I'm a competitive fencer, so if anybody's interested in a DVD about
the history of dueling, it would be me. Of course, the title of
Deadly Duels struck me as rather sensationalistic (and how
right I was!) but the lure of learning more about the history of
swordplay was too strong to ignore. There's certainly plenty of
interesting material out there on the topic, but alas, Deadly
Duels is a flop.
The documentary is divided into three 50-minute parts, which probably
played as separate episodes on television. "Duels of Chivalry"
purports to trace the history of dueling from its origins in the
Germanic tribes that overran the Roman Empire through to the Middle
Ages, spilling over a bit into the Renaissance. "Duels of Honor"
picks up the thread in the Renaissance, describing how the chivalric
judicial duels metamorphosed into private duels of honor between
gentlemen, and how the tradition survives even today. "Dueling
in the New World" finishes up the program by taking a look at
the adoption of the dueling habit in the
newly independent United States, most notably among gentlemen of the
southern states and more rough folks in the "Wild West."
Deadly Duels has some of the elements needed for a decent
documentary. There's a decent chronological structure; we get to see
clips from various experts giving insights about the material; and we
are shown re-enactments of the various dueling styles to add some
life to the program. But when it comes to putting these decent ideas
into action, Deadly Duels has a much harder time.
Most off-putting is the simultaneously sensationalistic and cheesy
style. Far too much screen time is taken up
by oddly unconvincing re-enactments of duels. (Are those shields
really made of plywood? Sure looks like it.) Couldn't they have hired
some experienced fencers instead of general-purpose stunt men (or
random bystanders) to do the action scenes? In the second program,
when we get to see a few moves by a professional fencing instructor,
the difference suddenly becomes blazingly clear. Yep, this guy
knows what he's doing. Yep, those other guys are amateurs.
The program clearly wants to emphasize the violence and strangeness
of the various dueling cultures that are
profiled here... but it really tries too hard. I felt like saying to
the filmmakers, "Hey, I'm already watching this program. You've
got my attention. Now quit rubbing my nose in how dramatic, gory, or
violent this stuff was, and give me some real facts to feed my
interest." Unfortunately, facts are rather thin on the ground in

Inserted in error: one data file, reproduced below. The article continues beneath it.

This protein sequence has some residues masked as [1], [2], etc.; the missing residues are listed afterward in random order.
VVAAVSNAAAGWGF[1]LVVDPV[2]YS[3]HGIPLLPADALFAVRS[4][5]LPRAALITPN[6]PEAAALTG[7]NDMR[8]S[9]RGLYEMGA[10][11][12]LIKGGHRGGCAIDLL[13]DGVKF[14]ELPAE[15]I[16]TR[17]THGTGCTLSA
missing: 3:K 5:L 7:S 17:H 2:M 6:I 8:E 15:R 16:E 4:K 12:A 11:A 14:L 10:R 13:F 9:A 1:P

Deadly Duels. Yes, we do get clips from various "experts,"
but it didn't take all that long for me to start wondering exactly
how reputable these fellows really were. The historical information
(such as it was) seemed reasonably accurate, but whenever the topic
shifted over to interpretation, I got an odd feeling that the
theories these guys were expounding were not, shall we say, well-documented.
Probably the best portion of the documentary is a section in "Duels
of Honor" that deals with the modern-day university dueling
clubs in Germany. This is one area that Deadly Duels actually
goes into decent detail on, as we get to learn a bit about the
history of the dueling fraternities, find out that the facial scars
from dueling were considered a sign of prowess and manhood, and even
witness an actual modern-day student duel taking place. If the rest
of the program had managed to be as focused as this, Deadly Duels
could have been much more interesting.
I'd have given Deadly Duels a slightly higher mark if it
hadn't also been rather repetitive. Several re-enactments are
repeated from one episode to the next (and it's not like they're so
good we really want to see them again) and some of the same material
is dragged out several times. Considering that there's a wealth of
interesting material out there on the subject of dueling (the program
never touches on the fascinating career of fencer Aldo Nadi, for
instance), there's no excuse for the skimpy content of Deadly
Deadly Duels appears in what I presume is its original 1.33:1
aspect ratio. The image quality isn't absolutely horrible, but it's
certainly below par. It has an overall rather low-budget feel to it,
with a lot of pixellation and colors that often look a little "off."
There's not much to ask from the Dolby 2.0 soundtrack, but it still
manages to be a bit below average. The sound is flat and slightly
muffled-sounding, although it's otherwise adequate.
There are no special features on this DVD.
really can't suggest Deadly Duels as even a rental. I'm
probably the ideal target audience for the documentary, as I'm a
fencer and quite interested in the history of dueling... and even I
didn't care for it at all. I found the amateurish, cheesy feel and
the skimpy amount of information to be an all too deadly combination.